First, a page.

Within ATWC, the Red Brotherhood are intended as late-game allies for the PCs, the kind of people who can help them put the last few pieces of their plans into place. They will not rush out and attempt to recruit or ally with the PCs the moment they take some kind of stand against the cruelties of the Wicked City: instead they will wait, and watch, and wait some more, keeping tabs on their actions, gauging their potential. Only when they are absolutely certain that the PCs are both competent and committed to the struggle against the Wicked King will they attempt to initiate contact, and then only indirectly. They can potentially do a great deal for the PCs - provide them with information and safe-houses, smuggle them into the King's Tower or across the Cobweb, arrange for patrols to be delayed and doors left unlocked, and so on - but as many of their most important members are effectively single-use assets, they will need to be completely certain that the benefit from using them is worth the cost. They are intensely loyal to one another, and will certainly not throw away the lives of their brothers for the sake of some hare-brained scheme dreamed up by a bunch of strangers: but if the PCs can present them with a real, credible, well-researched plan for bringing down the Wicked King, they may well be surprised just how much the Red Brotherhood can do in order to help them put it into practise. 

If it becomes necessary find out in a hurry whether the Red Brotherhood have any kind of presence in an organisation (a tower in the Cobweb, a regiment in the King's Men, a department in the King's Tower, etc), roll on the table below:

Have The Red Brotherhood Infiltrated This Organisation? (Roll 1d12)

1-4: The Brotherhood have no presence within the organisation.

5: Someone in the organisation is, unbeknownst to themselves, in a relationship with someone who is member of the Brotherhood, meaning that they have a roughly 50% chance of hearing about what happens within it after a short lapse of time.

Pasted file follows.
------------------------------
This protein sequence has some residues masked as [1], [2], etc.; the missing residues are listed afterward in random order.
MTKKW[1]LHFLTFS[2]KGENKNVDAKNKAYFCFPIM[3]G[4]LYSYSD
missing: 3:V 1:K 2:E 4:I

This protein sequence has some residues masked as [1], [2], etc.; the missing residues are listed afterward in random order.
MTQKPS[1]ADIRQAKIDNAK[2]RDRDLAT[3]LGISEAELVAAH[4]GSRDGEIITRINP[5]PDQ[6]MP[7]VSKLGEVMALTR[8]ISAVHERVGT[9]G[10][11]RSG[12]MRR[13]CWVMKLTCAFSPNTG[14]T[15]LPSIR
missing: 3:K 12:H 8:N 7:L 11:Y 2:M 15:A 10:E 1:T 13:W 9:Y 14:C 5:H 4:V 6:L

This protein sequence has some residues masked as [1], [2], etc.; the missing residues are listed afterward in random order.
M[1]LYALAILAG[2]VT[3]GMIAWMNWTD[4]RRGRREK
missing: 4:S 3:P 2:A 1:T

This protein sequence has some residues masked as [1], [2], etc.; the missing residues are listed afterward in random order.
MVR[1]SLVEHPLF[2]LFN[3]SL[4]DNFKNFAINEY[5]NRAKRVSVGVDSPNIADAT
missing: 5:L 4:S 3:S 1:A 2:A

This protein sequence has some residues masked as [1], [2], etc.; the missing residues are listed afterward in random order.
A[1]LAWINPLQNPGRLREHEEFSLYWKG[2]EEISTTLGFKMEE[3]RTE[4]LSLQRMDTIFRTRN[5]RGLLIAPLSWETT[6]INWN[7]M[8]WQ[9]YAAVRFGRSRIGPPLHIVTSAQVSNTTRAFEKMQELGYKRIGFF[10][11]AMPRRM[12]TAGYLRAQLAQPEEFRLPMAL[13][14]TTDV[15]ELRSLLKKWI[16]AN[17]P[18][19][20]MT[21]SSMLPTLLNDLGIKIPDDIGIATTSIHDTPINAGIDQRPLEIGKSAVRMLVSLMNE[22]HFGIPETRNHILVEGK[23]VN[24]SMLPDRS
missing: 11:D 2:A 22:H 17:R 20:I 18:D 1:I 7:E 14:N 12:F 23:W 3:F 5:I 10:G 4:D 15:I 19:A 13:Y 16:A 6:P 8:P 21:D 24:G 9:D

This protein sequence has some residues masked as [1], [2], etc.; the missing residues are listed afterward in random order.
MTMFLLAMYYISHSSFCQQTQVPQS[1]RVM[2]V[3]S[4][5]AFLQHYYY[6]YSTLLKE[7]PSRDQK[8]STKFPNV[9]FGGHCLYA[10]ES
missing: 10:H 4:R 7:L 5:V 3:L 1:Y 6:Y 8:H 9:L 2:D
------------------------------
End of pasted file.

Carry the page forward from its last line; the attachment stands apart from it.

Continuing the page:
6: The Brotherhood have established some kind of hold over someone within this organisation, via threats, blackmail, bribery, or similar. They pass on information regularly and can be pressured into performing minor tasks on their behalf, but they have no actual loyalty to the Brotherhood's ideals and will not expose themselves to any kind of danger on its behalf.

7: Someone in the organisation is sympathetic to the Brotherhood. They won't take any action that might endanger themselves, but if something happens within it that they feel the Brotherhood really needs to know about, they will pass the information on to a guy who knows a guy.

8: Someone in the organisation is a member of the Brotherhood. They will report on what happens within it, but will not take any action that has the remotest chance of blowing their cover except on direct orders or under the most extreme circumstances. (Saving someone's life does not even come close to qualifying as 'the most extreme circumstances', though saving a whole lot of lives might.) 

9: Someone in the organisation is a member of the Brotherhood, but they're under a lot of suspicion and thus have to do everything they can to display their loyalty and ruthlessness. When help arrives from the PCs, it'll be from the last person that they expect.

10: A very low-ranking member of the organisation is a member of the Brotherhood: the boy whose job it is to polish the weapons, for example, or the girl who makes coffee for everyone at the office. They don't have a lot of power, but nobody pays much attention to them, and they overhear a lot. They're also pretty handy with a set of lockpicks.

11: A fairly high-ranking member of the organisation is a member of the Brotherhood, and has been working to subtly minimise the harm it does. They could probably make it seriously malfunction once - order a regiment of soldiers to release all its prisoners, for example, or call off a government raid - but after that they'd have to disappear.

12: Someone in the organisation is a member of the Brotherhood, but unfortunately they're actually working for the Secret Police. When their betrayal comes, the cell structure into which the Brotherhood is organised should limit the damage they can do, but the PCs may well end up getting caught in the crossfire!

[Korean woman wrapped in cloak] by Cornell University Library, via Flickr: